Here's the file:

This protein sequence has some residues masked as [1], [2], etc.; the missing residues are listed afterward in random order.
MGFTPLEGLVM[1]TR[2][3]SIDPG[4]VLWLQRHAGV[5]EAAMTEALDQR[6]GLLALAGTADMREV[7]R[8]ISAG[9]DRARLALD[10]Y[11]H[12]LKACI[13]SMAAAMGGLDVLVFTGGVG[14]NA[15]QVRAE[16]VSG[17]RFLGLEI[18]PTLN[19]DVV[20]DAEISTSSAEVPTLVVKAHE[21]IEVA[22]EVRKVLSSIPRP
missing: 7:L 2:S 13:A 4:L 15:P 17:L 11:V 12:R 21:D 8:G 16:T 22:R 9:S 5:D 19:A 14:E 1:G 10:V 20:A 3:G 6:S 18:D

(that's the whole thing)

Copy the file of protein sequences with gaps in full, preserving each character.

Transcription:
This protein sequence has some residues masked as [1], [2], etc.; the missing residues are listed afterward in random order.
MGFTPLEGLVM[1]TR[2][3]SIDPG[4]VLWLQRHAGV[5]EAAMTEALDQR[6]GLLALAGTADMREV[7]R[8]ISAG[9]DRARLALD[10]Y[11]H[12]LKACI[13]SMAAAMGGLDVLVFTGGVG[14]NA[15]QVRAE[16]VSG[17]RFLGLEI[18]PTLN[19]DVV[20]DAEISTSSAEVPTLVVKAHE[21]IEVA[22]EVRKVLSSIPRP
missing: 7:L 2:S 13:A 4:L 15:P 17:L 11:V 12:R 21:D 8:G 16:T 22:R 9:S 5:D 19:A 14:E 1:G 10:V 20:A 3:G 6:S 18:D